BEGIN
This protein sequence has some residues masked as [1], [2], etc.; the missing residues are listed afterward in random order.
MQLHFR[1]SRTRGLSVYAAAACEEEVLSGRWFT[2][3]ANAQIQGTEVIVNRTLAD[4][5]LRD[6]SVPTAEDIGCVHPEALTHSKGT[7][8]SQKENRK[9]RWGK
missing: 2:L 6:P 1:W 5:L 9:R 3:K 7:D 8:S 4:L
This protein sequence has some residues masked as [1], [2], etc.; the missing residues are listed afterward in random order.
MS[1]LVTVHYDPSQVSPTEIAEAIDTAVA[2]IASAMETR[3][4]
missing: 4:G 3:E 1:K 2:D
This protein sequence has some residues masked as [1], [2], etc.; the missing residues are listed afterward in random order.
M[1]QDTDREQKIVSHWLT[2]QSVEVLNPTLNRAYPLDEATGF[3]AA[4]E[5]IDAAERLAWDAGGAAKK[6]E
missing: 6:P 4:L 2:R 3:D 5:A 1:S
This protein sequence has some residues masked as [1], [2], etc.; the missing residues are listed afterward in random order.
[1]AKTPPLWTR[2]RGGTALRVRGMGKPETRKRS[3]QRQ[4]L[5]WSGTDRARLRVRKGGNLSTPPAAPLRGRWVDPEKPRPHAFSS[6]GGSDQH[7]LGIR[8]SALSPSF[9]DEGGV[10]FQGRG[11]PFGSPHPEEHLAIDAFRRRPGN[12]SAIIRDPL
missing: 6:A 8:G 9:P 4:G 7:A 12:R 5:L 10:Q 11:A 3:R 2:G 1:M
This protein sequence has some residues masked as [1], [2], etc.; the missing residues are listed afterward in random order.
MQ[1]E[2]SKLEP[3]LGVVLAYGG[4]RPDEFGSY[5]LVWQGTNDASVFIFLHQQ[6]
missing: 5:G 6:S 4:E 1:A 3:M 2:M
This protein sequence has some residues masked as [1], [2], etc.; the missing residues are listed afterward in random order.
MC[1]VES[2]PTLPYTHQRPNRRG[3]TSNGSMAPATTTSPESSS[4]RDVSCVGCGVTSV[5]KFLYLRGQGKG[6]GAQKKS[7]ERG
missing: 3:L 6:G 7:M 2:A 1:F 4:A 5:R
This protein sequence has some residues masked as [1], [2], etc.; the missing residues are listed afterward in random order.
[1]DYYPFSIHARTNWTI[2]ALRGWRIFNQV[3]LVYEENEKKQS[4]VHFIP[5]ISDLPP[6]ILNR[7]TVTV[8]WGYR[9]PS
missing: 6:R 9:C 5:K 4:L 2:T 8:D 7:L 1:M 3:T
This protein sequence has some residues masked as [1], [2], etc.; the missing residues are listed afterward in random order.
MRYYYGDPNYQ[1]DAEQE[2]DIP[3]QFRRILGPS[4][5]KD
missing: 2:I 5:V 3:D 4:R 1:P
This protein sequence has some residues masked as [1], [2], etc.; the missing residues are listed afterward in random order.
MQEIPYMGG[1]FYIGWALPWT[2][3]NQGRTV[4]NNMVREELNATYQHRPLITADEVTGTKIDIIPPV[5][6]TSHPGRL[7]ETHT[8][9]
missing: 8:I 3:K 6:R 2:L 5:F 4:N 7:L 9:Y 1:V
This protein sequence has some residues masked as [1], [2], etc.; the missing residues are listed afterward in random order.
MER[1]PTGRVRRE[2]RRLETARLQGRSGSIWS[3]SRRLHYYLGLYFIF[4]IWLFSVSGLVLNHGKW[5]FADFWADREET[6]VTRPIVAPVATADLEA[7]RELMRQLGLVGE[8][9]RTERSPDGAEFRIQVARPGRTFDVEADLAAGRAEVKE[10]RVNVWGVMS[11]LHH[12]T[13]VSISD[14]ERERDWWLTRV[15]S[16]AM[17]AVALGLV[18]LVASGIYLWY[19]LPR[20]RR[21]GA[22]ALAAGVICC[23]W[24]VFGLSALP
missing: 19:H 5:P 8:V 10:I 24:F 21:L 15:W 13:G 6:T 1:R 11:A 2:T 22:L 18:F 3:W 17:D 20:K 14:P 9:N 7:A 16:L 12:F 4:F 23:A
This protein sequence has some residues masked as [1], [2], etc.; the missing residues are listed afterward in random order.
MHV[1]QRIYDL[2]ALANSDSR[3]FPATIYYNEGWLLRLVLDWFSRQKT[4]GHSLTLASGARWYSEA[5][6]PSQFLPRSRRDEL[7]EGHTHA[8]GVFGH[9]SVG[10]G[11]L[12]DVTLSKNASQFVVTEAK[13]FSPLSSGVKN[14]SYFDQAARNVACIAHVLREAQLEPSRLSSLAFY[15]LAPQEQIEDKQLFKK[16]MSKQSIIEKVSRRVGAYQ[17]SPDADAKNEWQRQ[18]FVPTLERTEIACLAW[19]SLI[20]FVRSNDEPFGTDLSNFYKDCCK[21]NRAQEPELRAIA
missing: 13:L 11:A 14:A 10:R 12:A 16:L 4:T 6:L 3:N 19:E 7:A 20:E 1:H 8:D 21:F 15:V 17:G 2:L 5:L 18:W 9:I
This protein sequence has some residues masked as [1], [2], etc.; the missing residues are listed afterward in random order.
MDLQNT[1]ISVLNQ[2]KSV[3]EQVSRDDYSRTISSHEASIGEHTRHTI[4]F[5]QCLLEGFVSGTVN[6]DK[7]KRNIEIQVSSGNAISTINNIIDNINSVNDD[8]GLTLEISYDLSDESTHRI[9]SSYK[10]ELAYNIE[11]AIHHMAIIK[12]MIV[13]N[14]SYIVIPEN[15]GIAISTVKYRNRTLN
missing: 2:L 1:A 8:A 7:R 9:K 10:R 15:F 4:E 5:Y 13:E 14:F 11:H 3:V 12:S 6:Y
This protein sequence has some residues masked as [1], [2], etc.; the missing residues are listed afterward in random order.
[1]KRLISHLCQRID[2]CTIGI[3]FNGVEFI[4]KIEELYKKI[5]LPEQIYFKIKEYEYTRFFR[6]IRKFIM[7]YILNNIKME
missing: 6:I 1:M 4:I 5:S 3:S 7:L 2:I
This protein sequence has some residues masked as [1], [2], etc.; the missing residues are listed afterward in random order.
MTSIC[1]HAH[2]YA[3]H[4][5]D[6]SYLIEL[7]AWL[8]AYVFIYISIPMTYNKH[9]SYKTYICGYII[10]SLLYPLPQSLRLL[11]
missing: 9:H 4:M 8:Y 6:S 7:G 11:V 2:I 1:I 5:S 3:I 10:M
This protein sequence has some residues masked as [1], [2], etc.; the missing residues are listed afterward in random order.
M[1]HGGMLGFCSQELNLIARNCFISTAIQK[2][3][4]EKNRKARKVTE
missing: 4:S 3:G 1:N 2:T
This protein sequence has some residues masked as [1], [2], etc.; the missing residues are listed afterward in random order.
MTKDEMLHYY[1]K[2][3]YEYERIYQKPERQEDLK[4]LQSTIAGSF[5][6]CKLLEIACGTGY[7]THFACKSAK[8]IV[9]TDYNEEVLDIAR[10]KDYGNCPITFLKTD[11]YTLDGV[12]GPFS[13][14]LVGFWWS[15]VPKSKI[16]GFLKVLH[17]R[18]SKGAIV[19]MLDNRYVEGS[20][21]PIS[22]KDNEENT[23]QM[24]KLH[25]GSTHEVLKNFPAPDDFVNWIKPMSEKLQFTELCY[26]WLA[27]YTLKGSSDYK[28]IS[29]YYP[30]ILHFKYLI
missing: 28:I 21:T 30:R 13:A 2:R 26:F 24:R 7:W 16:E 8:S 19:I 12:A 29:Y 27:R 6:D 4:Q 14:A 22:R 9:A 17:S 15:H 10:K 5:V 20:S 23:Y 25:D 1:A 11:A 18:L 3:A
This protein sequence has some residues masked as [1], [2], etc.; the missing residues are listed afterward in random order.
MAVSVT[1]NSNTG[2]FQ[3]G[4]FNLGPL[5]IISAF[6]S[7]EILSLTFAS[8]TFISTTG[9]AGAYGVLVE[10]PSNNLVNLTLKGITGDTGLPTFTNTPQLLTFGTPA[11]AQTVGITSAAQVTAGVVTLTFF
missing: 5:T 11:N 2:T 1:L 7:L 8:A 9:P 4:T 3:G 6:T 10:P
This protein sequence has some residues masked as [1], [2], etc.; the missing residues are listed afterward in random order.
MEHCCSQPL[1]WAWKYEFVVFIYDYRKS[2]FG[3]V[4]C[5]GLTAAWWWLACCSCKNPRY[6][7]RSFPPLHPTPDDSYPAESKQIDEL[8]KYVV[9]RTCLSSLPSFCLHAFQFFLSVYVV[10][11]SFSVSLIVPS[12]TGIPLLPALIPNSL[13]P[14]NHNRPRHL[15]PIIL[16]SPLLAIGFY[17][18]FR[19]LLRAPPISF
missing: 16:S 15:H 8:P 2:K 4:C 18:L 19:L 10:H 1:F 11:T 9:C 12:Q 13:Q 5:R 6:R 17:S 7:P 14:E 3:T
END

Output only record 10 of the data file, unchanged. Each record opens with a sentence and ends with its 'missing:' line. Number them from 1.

This protein sequence has some residues masked as [1], [2], etc.; the missing residues are listed afterward in random order.
MER[1]PTGRVRRE[2]RRLETARLQGRSGSIWS[3]SRRLHYYLGLYFIF[4]IWLFSVSGLVLNHGKW[5]FADFWADREET[6]VTRPIVAPVATADLEA[7]RELMRQLGLVGE[8][9]RTERSPDGAEFRIQVARPGRTFDVEADLAAGRAEVKE[10]RVNVWGVMS[11]LHH[12]T[13]VSISD[14]ERERDWWLTRV[15]S[16]AM[17]AVALGLV[18]LVASGIYLWY[19]LPR[20]RR[21]GA[22]ALAAGVICC[23]W[24]VFGLSALP
missing: 19:H 5:P 8:V 10:I 24:F 21:L 15:W 13:G 6:T 1:R 11:A 2:T 22:L 18:F 3:W 17:D 20:K 14:P 9:N 7:A 16:L 12:F 4:F 23:A